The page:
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Unformatted text preview: oved between one pair of those cans. (Tommy Müller was
finally set free, despite being the most useless soccer player Himmel Street had ever seen.)
It all went nicely for a while, until the fateful moment when Rudy Steiner was upended in the snow by a
Tommy Müller foul of frustration.
“What?!” Tommy shouted. His face twitched in desperation. “What did I do?!”
A penalty was awarded by everyone on Rudy’s team, and now it was Rudy Steiner against the new kid, Liesel
He placed the ball on a grubby mound of snow, confident of the usual outcome. After all, Rudy hadn’t missed a
penalty in eighteen shots, even when the opposition made a point of booting Tommy Müller out of goal. No
matter whom they replaced him with, Rudy would score.
On this occasion, they tried to force Liesel out. As you might imagine, she protested, and Rudy agreed.
“No, no.” He smiled. “Let her stay.” He was rubbing his hands together. Snow had stopped falling on the filthy street now, and the muddy footprints were gathered between them. Rudy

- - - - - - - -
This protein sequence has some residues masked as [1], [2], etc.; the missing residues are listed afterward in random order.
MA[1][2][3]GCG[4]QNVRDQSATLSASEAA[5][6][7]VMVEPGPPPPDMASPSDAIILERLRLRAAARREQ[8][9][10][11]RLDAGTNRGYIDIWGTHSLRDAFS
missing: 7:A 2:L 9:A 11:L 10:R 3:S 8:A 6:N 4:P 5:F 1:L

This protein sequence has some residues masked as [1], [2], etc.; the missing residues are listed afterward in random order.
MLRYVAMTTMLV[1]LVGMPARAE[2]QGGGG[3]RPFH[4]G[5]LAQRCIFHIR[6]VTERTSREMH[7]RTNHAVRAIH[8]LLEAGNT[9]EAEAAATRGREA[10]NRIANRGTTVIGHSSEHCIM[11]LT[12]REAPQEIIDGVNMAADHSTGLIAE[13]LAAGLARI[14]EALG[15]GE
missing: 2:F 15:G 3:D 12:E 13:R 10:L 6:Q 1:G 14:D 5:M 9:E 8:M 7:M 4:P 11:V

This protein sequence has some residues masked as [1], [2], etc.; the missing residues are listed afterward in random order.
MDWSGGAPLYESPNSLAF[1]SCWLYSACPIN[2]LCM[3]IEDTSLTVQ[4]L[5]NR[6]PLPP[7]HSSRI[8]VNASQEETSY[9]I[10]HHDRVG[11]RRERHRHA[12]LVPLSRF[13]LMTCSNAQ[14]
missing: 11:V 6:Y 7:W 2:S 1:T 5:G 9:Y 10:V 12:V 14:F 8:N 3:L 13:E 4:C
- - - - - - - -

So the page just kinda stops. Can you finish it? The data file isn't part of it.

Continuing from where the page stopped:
shuffled in, fired the shot, and Liesel dived and somehow deflected it with her elbow. She stood up grinning,
but the first thing she saw was a snowball smashing into her face. Half of it was mud. It stung like crazy.
“How do you like that?” The boy grinned, and he ran off in pursuit of the ball.
“Saukerl,” Liesel whispered. The vocabulary of her new home was catching on fast.
SOME FACTS ABOUT RUDY STEINER
He was eight months older than Liesel and had
bony legs, sharp teeth, gangly blue eyes,
and hair the color of a lemon.
One of six Steiner children, he was
On Himmel Street, he was considered a little crazy. This was on account of an event that was rarely
spoken about but widely regarded as “The Jesse Owens Incident,” in which he painted himself charcoal
black and ran the 100 meters at the local playing field one night.
Insane or not, Rudy was always destined to be Liesel’s best friend. A snowball in the face is surely the perfect
beginning to a lasting friendship....
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- Winter '13